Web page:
A Journal Magazine Launch Event and Discussion
Note: Due to prohibitions on public gatherings to slow the spread of the COVID-19 pandemic, the April 8 Journal Launch event, Eyes on the Future, has been postponed until further notice. The Spring Edition of the Journal Magazine will be withheld from publication until a later date. Instead, for the next 6-8 weeks, the Journal team will focus exclusively on covering leadership challenges surrounding the COVID-19 pandemic in Kansas. Look for weekly stories to appear on klcjournal.com beginning the week of March 23. A future Journal magazine publication and launch event will rescheduled and announced at a later date. Existing in-person registrants will receive a refund and will be notified when the event has been rescheduled.
Wednesday, April 8 | 5:30-7:30 p.m.
Reception 5:30 p.m.
Presentation and conversation 6-7:30 p.m.
325 E. Douglas Ave. | Wichita, KS 67208
$12 admission includes a copy of the Journal, Spring Edition
Join us April 8 for the release of the KLC Journal magazine’s Spring edition, with a focus on Kansans exercising leadership on the daunting global issue of climate change.
For decades, the biggest question about climate change in Kansas was a basic one: Are greenhouse gas emissions really changing the climate? Now in some parts of the state, residents are increasingly asking a different question: What should communities do about climate change? The state’s evolving politics are reflected in a 2019 Yale Program on Climate Communication survey that shows that 62% of Kansans believe climate change is happening. Nationwide, the figure is 67%.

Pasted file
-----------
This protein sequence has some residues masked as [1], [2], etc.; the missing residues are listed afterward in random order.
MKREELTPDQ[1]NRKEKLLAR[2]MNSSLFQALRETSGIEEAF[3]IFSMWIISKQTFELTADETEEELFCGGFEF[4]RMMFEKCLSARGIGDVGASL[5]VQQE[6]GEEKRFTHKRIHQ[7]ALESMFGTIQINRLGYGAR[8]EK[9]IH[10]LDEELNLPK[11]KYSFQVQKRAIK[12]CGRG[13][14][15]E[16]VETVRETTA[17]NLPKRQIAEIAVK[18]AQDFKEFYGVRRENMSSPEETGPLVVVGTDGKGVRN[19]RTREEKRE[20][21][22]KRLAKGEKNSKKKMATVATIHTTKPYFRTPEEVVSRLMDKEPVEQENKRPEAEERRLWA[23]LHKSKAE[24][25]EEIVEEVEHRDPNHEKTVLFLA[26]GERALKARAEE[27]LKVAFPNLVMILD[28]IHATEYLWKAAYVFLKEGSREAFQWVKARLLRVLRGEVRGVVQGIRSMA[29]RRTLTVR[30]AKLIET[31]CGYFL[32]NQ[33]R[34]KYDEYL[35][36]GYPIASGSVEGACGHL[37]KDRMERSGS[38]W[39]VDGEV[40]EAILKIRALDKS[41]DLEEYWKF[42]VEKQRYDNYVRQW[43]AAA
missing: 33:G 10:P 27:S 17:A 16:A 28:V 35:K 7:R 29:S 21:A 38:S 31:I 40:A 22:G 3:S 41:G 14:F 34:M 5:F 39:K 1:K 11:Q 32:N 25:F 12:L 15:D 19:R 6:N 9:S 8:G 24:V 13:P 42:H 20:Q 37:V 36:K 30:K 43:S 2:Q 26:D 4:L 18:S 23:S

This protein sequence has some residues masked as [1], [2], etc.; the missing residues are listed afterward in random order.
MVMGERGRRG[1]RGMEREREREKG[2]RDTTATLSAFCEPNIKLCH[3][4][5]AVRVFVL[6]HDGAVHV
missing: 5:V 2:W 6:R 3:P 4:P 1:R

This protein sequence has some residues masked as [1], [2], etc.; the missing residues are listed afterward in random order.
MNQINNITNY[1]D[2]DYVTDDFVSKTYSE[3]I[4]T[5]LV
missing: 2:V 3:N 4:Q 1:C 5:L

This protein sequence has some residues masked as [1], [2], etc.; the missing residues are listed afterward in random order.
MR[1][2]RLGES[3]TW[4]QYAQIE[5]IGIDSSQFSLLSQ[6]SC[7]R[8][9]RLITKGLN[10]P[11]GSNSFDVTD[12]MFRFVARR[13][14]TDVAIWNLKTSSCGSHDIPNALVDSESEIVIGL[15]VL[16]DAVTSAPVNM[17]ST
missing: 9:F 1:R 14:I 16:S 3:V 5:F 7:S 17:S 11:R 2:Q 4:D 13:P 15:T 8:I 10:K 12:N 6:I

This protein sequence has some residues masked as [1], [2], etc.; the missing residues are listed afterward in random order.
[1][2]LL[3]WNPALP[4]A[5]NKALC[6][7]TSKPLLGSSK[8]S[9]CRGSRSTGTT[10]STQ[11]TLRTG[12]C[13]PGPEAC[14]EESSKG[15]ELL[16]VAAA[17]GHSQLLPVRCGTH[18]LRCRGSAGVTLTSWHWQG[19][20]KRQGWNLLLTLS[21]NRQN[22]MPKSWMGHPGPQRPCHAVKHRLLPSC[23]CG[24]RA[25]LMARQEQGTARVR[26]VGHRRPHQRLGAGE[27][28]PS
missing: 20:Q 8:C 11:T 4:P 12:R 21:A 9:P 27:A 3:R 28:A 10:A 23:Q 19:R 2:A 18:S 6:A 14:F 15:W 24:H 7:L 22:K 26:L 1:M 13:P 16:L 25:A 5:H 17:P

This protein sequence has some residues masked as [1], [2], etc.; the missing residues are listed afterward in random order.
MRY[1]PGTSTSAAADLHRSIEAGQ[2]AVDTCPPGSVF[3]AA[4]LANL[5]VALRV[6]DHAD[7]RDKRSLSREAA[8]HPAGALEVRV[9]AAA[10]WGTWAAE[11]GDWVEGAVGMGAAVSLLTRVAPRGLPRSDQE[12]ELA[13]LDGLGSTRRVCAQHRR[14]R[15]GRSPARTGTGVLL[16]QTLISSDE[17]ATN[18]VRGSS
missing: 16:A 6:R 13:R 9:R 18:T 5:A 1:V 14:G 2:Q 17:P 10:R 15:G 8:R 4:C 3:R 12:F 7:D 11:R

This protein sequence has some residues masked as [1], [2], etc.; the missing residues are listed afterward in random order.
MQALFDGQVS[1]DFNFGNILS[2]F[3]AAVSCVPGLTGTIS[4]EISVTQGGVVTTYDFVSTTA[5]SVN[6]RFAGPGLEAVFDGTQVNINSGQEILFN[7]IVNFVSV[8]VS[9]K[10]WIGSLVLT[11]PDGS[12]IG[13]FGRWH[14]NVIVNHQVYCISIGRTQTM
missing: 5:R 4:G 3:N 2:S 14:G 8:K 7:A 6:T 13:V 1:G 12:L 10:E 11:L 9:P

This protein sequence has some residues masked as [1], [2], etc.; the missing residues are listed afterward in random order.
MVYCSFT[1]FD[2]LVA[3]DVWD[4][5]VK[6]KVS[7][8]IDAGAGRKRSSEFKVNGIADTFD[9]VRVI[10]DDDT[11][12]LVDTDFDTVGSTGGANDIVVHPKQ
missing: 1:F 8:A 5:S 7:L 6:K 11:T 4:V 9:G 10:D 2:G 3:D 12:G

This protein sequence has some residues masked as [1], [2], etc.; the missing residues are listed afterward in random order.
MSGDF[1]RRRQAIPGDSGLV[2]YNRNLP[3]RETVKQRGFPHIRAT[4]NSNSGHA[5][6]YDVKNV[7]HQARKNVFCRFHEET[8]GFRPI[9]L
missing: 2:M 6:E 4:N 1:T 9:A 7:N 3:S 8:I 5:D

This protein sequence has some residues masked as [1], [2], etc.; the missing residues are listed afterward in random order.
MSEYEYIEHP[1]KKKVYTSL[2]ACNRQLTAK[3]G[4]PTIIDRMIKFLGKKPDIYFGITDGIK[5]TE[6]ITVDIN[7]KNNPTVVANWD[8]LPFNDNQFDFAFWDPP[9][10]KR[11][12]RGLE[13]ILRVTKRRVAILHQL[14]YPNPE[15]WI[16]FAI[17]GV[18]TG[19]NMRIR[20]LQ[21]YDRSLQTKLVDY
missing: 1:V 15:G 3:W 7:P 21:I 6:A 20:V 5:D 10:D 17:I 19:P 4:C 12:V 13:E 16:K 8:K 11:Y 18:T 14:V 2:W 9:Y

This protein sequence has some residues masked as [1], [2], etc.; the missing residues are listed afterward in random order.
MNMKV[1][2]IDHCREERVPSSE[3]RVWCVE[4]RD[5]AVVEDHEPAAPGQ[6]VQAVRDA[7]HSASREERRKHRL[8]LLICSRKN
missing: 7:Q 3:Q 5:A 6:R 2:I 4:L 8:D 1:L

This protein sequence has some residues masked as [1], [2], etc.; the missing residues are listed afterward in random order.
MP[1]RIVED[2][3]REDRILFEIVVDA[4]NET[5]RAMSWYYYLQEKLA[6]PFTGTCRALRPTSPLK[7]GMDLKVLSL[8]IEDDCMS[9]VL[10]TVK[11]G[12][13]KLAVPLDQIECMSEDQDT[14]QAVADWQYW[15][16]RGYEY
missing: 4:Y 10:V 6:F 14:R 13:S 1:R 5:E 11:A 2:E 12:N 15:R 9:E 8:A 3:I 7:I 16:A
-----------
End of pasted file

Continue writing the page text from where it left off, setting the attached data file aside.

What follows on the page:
But climate change remains politically controversial, and the way we describe it influences discussion and response to the issue. Should we talk about climate change and global warming, or are more urgent terms warranted, such as climate crisis or emergency? Are there ways to discuss the topic that could build common understanding rather than splinter Kansans further along all-too familiar lines? What exactly is it that Kansans should be expected to do at the state, local or individual level to respond to this global issue?
Managing Editor Chris Green will discuss the efforts of Climate Action KC, a compact addressing climate change in the Kansas City metro area, with Roeland Park Mayor Mike Kelly and Shawnee City Council Member Lindsey Constance, who’ve spearheaded the effort. Dorothy Barnett and Rachel Myslivy of the Climate + Energy Project will be on hand to talk about how community “resilience” can help Kansans prepare for and recover from the disruptions of a warming climate.
Attendants will participate in an interactive online poll and share their views, challenges and hopes in small and large group discussions. Come to learn more and discuss deep, challenging questions in a thoughtful, respectful atmosphere.
Those unable to attend in person may still fully participate in the event via Facebook Live at 6 PM via Facebook.com/kansasleadershipcenter.
ADMISSION IS $12 in person, free for online participants. Registration is requested for all participants.